Coronavirus forces British royals to cancel Christmas tradition



The British royal family is being grounded on Christmas, thanks to the coronavirus.

The royals will be skipping their traditional Christmas Day service at St. Mary Magdalene Church due to a resurgence of the global pandemic, according to a report.

It will be the first time in more than three decades that Queen Elizabeth II and her family will skip the service, The Sun reported.

“Members of the Royal Family and media are advised there will be no organised royal event at Sandringham this year,” Norfolk Police said in a statement, the newspaper said. “Members of the Royal Family will not be attending the usual Christmas Day service.”

The decision stems from concerns over the possible spread of the coronavirus, not just among the royals, but the thousands of loyal Brits who typically pack a paddock next to the 18th Century church, which is on the queen’s Sandringham estate.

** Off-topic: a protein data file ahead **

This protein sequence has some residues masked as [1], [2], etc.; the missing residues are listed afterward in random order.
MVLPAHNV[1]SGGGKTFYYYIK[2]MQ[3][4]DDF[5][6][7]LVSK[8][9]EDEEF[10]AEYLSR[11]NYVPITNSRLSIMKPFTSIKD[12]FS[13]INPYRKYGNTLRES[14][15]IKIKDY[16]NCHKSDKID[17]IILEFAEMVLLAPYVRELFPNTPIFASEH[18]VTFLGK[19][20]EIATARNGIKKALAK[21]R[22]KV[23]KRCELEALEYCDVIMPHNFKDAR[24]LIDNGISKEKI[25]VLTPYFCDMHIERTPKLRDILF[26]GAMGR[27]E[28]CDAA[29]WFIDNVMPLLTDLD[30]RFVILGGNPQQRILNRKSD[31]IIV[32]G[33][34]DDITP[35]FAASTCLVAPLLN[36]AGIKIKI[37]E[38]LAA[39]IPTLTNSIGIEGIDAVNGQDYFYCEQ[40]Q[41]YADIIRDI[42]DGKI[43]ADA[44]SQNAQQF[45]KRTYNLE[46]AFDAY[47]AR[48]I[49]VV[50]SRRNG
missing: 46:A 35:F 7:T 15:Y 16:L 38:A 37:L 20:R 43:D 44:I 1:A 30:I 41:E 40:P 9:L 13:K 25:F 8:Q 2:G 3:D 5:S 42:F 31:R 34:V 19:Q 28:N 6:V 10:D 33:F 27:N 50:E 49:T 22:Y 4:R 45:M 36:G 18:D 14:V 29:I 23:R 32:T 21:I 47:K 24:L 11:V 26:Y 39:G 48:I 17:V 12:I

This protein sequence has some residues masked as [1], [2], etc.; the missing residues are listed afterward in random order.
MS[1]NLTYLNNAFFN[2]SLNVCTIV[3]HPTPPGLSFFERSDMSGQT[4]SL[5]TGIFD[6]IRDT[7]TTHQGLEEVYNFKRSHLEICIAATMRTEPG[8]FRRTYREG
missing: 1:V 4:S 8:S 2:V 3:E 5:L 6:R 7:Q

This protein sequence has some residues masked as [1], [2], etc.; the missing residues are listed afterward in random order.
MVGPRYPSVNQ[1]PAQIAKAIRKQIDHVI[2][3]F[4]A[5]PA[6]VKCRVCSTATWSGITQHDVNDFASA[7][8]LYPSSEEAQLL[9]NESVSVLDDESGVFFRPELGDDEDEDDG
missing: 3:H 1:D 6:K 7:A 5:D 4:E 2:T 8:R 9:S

Last year, Prince George and his sister, Prince Charlotte, even mingled with the crowd.

This year, the queen, 94, and her husband, Prince Philip, 99, will spend a quiet Christmas at Windsor Castle — the first time they’re doing so since 1988, the Sun said.

The canceled mass is just one of several Christmas traditions worldwide being called off this year due to the deadly virus — including Pope Francis’ annual Christmas Eve mass, which is being held early so parishioners can get home before a 10 p.m. curfew.


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